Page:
Two former English Defence League members are beginning year-long jail sentences after racist attacks at a mosque and two Asian-run businesses.
Steven James Vasey and Anthony Donald Smith launched their offensive after incidents at a war memorial in Luton on Armistice Day last November, where poppies were burnt by extreme Islamic groups.
On the eve of Muslim festival Eid, the masked men, along with an accomplice, climbed a fence at the Nasir mosque in Hartlepool.
The letters “EDL” and “NEI”, for the North East Infidels, were sprayed along with “no surrender” and images of poppies and the St George flag.
Prosecutor Chris Baker told Durham Crown Court that a taxi seen in the area at the time was similar to a vehicle spotted later in Potto Street in Shotton Colliery, where an upstairs window of the Milco store was smashed with a brick.
Similar graffiti to that left on the mosque was sprayed on the shop and the nearby Albert Guest House, which are both owned by an Asian businessman.
Mr Baker told Recorder William Lowe there was an irony that the store was selling poppies when the attack was carried out.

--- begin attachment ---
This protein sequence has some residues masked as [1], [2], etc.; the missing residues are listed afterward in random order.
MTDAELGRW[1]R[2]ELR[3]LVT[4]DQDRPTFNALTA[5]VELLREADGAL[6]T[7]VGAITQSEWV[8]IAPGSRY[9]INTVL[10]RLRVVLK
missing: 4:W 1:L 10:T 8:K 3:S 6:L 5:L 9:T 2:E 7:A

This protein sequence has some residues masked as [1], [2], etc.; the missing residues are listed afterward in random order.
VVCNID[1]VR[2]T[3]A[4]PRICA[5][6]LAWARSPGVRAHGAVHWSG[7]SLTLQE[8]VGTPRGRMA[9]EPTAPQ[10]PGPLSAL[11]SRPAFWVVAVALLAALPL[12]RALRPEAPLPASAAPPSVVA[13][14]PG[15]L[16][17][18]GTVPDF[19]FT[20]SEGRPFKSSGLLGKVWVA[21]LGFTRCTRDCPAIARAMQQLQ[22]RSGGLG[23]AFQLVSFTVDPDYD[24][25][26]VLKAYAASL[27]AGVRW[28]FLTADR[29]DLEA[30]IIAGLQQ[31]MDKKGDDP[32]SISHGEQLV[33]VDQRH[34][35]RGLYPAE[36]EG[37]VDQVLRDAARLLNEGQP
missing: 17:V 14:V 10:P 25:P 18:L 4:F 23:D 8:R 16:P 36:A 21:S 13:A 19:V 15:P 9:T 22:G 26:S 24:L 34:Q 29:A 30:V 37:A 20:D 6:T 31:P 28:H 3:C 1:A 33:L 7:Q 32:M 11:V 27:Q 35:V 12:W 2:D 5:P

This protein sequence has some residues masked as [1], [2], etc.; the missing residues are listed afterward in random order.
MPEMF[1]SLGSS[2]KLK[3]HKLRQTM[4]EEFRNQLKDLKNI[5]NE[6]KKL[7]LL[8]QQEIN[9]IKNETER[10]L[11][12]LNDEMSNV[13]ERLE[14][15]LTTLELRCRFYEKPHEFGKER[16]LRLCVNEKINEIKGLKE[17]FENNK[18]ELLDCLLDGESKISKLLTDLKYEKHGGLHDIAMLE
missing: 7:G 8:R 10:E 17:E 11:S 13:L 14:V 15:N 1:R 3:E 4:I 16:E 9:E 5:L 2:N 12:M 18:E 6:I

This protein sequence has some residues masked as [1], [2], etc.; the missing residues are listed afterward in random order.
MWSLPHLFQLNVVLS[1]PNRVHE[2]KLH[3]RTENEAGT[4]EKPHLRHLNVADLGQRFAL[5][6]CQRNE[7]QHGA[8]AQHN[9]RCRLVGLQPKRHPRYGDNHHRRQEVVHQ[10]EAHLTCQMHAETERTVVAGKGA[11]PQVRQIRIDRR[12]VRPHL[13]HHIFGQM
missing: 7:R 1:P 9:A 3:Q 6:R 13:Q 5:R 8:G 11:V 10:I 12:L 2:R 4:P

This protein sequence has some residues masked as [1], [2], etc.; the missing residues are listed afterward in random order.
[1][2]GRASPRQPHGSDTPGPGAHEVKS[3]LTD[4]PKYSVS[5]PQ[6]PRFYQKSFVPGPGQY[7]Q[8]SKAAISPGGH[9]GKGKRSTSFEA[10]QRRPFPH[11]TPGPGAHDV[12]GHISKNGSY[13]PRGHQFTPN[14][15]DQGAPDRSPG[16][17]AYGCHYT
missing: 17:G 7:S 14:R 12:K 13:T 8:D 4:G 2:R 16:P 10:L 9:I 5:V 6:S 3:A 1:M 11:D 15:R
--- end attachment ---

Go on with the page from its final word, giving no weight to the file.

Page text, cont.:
He said taxi driver Smith, 24, of Rydale Court, Trimdon, previously of Neptune Way, Easington Colliery, was arrested the next day.
Messages on his mobile showed planning with then-girlfriend Charlotte Christina Davies and Vasey and included claims they were going “Muzzy bashing” and were going togive the mosque a “makeover”.
Smith, Vasey, 32, formerly of Pittington and now of Eden Crescent, Darlington, and Davies, 19, of Aylesbury, Buckinghamshire, all admitted conspiracy to commit racially aggravated criminal damage.
Stephen Constantine, representing Smith, said he showed a “lack ofinsight” into the consequences and it had been prompted by the poppy burning.
Shaun Dryden, mitigating for Vasey, said his actions were foolish.
Jane Waugh, mitigating on behalf of Davies, said her involvement came to text messages offering encouragement.
She was given a 12-week sentence, suspended for a year, and 200 hours’ unpaid work.
The barristers said all three had severed their ties with the EDL.
Jailing the men, Judge Lowe remarked that the attacks were carried out in the wake of the Luton incident.
He said: “It may be that was something these three had in mind, but it does not excuse this conduct.
He added: “It’s the sort of behaviour from which those who are militant feed.”
After the hearing, Inspector Dave Coxon, of Peterlee Neighbourhood Policing Team, said: “I’m pleased that this has gone to court and they pleaded guilty and the sentence reflects the serious nature of the offence.
“We continue to take these sorts of offences seriously and we will strive to support all members of the community.”